In the face of all this the United Sates must take what happened on September 11 as feedback on its policies and practices. President Bush and the leaders of the other richer nations have the power to change the world with relative ease. They need to transform the actions of their governments, and their nationals, to move the world from catastrophic injustice and inequity to one where the needs of all are met.
Comment by Aart Roukens de Lange
By comparing the 6,000 lives lost in the WTC attacks with the 30,000 lives lost on a daily basis through deprivation and starvation around the globe, Russell Bishop indirectly raises an important issue. This issue is that of where the blame or wrong-doing creating these abominations lies and who is most blameworthy.
The statistics of lives lost can perhaps be compared in terms of body counts but not in terms of their impact on the world or the degree of their evil. Both are outrageous in their own ways.
The WTC attack has had - and will continue to have - a radical impact on the world and its future. This was a purely humanly inspired action by specific people carried out in a misguided sense of divine will. On the other hand world hunger and destitution is a consequence of natural forces as well as the current and past world order for which blame cannot be pinned on any one individual or nation. It is a reflection of human failings in many different dimensions, including ignorance, careless selfishness and personal greed. The United States is more powerful and therefore carries a greater responsibility than other nations for influencing and preventing this global tragedy, but it cannot be considered to be morally more culpable than most of the rest of humanity.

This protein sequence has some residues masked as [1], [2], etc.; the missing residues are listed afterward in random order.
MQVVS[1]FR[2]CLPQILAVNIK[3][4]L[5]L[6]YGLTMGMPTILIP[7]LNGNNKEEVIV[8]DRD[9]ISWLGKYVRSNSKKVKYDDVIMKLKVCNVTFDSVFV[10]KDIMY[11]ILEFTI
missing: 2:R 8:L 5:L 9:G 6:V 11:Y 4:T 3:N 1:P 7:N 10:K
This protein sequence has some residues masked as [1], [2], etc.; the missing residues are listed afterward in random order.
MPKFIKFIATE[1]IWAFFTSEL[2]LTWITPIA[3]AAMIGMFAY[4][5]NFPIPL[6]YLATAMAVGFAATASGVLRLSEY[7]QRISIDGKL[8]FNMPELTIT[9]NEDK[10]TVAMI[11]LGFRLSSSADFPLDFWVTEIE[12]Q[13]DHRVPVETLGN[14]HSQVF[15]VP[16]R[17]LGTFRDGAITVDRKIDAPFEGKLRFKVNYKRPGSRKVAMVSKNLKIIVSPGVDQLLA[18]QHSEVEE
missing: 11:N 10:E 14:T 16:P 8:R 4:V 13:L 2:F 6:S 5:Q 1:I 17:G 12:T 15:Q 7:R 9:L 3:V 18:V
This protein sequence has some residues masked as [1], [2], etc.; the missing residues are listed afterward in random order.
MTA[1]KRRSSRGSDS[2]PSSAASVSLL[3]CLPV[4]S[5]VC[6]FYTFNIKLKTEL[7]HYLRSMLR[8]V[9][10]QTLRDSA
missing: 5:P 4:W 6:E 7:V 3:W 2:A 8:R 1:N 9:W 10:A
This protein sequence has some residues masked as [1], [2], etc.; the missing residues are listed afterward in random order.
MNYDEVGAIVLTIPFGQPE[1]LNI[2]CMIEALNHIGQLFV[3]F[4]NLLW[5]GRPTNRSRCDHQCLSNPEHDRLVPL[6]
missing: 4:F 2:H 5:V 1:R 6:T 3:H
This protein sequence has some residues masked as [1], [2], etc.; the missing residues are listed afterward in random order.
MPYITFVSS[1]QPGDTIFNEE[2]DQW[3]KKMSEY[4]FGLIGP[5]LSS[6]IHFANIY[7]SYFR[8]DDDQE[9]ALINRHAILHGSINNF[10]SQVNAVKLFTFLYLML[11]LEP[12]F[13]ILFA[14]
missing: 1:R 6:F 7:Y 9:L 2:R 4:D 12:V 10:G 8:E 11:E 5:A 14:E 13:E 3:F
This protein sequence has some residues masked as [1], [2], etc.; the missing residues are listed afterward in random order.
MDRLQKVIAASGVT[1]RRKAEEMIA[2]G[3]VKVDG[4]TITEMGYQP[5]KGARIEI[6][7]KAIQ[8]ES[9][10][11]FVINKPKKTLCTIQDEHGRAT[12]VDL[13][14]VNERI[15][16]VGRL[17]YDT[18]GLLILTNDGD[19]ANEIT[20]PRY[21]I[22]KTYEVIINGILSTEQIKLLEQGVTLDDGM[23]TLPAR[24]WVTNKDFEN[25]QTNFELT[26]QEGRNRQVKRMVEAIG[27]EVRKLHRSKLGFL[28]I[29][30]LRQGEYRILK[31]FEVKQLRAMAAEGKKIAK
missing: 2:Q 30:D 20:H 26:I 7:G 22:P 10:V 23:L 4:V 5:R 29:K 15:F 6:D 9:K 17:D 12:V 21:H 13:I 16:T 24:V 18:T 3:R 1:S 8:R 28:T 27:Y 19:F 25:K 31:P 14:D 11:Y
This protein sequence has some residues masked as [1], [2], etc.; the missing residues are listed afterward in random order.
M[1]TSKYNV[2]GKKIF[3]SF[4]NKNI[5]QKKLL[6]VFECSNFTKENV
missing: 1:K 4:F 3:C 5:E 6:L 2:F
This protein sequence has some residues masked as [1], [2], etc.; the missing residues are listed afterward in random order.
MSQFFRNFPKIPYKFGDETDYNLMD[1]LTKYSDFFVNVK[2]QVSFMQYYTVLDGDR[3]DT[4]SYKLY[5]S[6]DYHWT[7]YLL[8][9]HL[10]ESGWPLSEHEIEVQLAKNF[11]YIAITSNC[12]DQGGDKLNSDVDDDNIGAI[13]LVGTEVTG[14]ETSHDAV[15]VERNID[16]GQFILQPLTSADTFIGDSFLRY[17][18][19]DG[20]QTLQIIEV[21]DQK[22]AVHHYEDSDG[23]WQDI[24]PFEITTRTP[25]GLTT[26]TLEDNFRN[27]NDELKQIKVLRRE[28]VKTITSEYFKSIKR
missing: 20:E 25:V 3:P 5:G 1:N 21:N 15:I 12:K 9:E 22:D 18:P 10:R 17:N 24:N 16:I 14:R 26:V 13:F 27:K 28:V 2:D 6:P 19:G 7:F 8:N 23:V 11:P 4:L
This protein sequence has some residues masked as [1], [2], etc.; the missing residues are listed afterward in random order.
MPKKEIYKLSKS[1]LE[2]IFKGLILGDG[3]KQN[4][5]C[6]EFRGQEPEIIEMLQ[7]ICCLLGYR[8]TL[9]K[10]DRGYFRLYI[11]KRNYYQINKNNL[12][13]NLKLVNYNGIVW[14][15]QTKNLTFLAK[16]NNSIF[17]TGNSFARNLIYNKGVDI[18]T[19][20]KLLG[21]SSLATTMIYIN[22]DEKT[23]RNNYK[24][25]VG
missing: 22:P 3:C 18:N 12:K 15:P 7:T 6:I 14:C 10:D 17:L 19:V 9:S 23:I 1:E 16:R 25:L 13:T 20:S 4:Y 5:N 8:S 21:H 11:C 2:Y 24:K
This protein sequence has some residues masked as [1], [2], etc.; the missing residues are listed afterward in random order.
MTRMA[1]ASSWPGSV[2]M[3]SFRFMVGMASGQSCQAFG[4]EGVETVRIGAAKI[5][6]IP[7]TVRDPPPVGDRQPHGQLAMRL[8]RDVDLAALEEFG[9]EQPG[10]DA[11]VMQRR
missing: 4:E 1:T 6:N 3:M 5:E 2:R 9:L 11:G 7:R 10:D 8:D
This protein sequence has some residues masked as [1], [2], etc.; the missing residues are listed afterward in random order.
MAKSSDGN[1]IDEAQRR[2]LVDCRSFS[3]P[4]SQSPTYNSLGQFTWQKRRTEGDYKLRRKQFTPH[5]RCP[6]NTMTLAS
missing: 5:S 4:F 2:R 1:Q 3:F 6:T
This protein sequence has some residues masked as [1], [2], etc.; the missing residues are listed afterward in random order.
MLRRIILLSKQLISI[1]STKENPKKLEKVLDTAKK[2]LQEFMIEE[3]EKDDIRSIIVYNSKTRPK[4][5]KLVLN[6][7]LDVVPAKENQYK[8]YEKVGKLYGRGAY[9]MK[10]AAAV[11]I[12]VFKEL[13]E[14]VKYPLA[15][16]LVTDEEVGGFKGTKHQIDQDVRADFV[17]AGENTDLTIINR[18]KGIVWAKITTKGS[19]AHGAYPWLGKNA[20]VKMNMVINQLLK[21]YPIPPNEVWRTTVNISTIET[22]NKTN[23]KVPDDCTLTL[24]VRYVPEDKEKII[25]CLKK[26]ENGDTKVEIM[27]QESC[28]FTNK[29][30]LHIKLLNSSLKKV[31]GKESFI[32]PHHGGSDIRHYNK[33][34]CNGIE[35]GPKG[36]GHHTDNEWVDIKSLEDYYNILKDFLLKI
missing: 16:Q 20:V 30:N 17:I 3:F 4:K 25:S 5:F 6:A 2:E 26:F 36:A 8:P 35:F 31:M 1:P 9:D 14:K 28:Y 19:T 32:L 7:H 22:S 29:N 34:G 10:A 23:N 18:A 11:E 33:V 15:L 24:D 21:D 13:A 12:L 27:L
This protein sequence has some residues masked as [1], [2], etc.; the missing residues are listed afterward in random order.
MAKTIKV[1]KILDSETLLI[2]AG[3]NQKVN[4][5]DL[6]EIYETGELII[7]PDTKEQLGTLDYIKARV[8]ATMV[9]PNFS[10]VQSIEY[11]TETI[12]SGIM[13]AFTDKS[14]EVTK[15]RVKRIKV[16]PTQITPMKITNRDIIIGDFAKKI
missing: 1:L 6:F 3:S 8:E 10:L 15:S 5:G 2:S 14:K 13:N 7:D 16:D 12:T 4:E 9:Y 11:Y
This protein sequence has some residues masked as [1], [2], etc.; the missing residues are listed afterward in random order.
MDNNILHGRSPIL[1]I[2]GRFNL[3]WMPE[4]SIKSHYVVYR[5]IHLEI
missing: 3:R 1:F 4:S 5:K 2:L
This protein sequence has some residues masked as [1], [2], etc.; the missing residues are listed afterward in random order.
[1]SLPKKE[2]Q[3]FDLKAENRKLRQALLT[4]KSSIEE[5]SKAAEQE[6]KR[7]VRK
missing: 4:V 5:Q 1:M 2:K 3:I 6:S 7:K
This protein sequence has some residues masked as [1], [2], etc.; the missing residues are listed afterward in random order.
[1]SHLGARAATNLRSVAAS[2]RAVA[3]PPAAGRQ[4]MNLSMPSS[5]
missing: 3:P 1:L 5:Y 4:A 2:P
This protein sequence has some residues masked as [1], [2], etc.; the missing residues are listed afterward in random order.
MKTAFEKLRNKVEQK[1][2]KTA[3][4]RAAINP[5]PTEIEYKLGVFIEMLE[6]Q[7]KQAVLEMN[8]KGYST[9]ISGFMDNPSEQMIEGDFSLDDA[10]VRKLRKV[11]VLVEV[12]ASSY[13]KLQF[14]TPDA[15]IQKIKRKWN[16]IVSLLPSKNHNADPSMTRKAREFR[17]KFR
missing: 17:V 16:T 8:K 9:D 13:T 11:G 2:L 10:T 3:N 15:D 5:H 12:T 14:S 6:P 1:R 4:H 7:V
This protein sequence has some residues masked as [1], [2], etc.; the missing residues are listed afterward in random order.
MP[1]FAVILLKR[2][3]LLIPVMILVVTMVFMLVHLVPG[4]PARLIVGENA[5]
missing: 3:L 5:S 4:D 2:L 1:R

I believe that each of us has a role to play as a steward of the 'Divine Plan' here on Earth. Our true purpose in life is to find what this role is and to act accordingly. Beyond our individual life purpose there presumably is a Divine Will and Purpose.
The 'Greater Good' or 'Divine Plan' is impacted in very different ways by different people in different circumstances. The impact of obeying this 'Plan' or of ignorance or defiance of it is much greater for some people than for others, but that does not mean they are better or more evil than others.
Evil can be perpetrated in very different ways: through ignorance or selfishness or lovelessness; through the conscious or unconscious perversion of divine values, or perhaps even by a deliberate 'Faustian bargain with the (D)evil'. We cannot know Ultimate Purpose or know the ultimate consequences of our actions, but we can be held responsible for the intent with which we exercise our free will.
SANE is not in the business of redistributing resources, nor is it focussed on moralising about violence or greed or God's Will. What SANE is about is that of changing the rules of the economic game in a way such that when people act in their own self-interest the 'greater good' will also be served. SANE believes that neither the 'Invisible Hand' of the Free Market nor the central planning of a Marxist economy meets this criterion. It has set itself the task of finding a better set of rules and of lobbying for their implementation.